The groundhog run is a 5k/10k benefit run for Children's TLC in Missouri (a former partner of one of my current workplaces), and one that is always as well-organized as it is unique. It's draw: it is run completely underground. The route loops through Hunt's Midwest Subtropolis, an underground storage facility in North Kansas City. The run is always held in January, but despite potentially sub-freezing outdoor temps and ice storms to boot, underground it is always guaranteed at least 62 degrees.
2013 was the first year I ran the Groundhog Run. I will admit: going in to this race was a touch unnerving. The thought of being, at the furthest point, one mile from any exit from an outside exit made me preemptively claustrophobic. But it would be an experience. That, and if we'd suffered a nuclear attack, I'd be among the safest in the city. I ran it and had a great time ("time" as in experience...my finishing time was shit).
However, one thing unsettling that I did not anticipate: the ambient air. Breathing Subtropolis air was an experience on its own, and I frequently found myself stifled by the thick and sometimes pungent byproducts of whatever engine - mechanical or organic - had exhausted what little oxygen I presumed there was. Nearing the start/finish/lap line (the 10k involved two laps of the 5k course), garage doors to the outside were open -- this is where you most-recognized how thick the deep underground atmosphere really was. Driving home after finishing, I felt sickly -- my sinuses burned and lungs covered. The next morning, I woke up with a fever. Sinus infection. Could it have been the underground air?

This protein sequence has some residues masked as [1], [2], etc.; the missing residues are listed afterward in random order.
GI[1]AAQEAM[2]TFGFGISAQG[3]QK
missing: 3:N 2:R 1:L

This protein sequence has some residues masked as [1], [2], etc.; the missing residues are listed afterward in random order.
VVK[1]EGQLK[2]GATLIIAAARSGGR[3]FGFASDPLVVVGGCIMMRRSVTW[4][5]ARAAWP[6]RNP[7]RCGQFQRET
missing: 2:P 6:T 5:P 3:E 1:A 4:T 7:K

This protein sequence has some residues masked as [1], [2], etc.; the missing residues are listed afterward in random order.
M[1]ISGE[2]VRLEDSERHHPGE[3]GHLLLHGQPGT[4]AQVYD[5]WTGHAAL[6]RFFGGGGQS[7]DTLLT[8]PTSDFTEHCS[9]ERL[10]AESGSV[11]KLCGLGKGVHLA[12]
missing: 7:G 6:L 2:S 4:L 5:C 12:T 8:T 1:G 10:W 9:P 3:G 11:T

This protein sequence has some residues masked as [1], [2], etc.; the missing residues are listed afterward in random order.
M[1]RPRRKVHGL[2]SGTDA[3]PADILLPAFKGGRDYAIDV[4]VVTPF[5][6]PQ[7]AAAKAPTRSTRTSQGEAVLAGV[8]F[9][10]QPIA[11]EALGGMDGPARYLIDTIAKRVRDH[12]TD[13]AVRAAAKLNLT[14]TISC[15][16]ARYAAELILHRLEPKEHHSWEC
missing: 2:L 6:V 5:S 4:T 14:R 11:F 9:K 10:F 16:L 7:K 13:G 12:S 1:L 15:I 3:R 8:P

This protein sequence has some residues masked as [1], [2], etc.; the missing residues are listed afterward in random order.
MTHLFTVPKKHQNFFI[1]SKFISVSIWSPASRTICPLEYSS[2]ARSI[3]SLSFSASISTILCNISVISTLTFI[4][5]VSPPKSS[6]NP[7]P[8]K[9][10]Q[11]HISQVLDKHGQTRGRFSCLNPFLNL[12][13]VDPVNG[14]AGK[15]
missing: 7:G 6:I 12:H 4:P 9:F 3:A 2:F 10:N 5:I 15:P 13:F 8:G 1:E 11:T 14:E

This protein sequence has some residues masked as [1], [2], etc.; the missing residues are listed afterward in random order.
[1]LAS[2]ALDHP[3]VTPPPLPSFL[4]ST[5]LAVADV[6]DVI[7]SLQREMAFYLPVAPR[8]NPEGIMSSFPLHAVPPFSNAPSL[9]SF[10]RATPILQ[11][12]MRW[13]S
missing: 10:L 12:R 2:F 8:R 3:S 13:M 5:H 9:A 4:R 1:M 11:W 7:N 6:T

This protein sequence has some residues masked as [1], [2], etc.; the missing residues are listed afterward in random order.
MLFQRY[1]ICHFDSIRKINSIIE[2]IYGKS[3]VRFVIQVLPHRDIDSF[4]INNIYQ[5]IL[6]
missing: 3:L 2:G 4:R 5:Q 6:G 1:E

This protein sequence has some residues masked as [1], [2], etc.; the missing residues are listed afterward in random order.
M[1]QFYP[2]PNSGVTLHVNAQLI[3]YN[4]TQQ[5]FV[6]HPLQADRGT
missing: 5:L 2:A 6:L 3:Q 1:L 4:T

A year later and I'm toeing the start line again. I knew what to expect now, and certainly that sinus infection was just coincidence -- I always got sinus infections during the winter months. Besides, fresh off such a hopeful 5k, I wanted to test my middle-distance skills. I had a 5-straight-10k PR streak going. No pressure, or anything. At least the course was flat(-ish).
Once again my breathing fell apart (about the 2-mile mark), causing me to slow up tremendously. At just short of the 5-mile mark, my legs fell apart, making late efforts near-impossible. My lungs were singed, my legs were shredded, and every time I passed a garbage bin, in this stale air, I wanted to hurl. The final mile was miserable. I watched my average pace plummet towards my PR, match it, and eventually pass it. For the last half-mile, I was limiting my losses. My goal was 45:00. I crossed at 46:43, a 7:29 average pace, just 6 seconds slower on the mile than my PR, or 36 seconds overall. Still a solid showing, and though I didn't achieve PR status, I did achieve a second-best, whilst still recovering from painful knee problems.
I didn't have the stringing sinus cavities post-run, but still had the gunked-up lungs. I chalked this up to dry air -- I always coughed a lot after winter-weather races. I got through the remainder of the day feeling fine, then woke up the next morning -- sinus infection. What in the hell is in that air??
I love the Groundhog Run. I just doubt I'll ever go back. Bummer.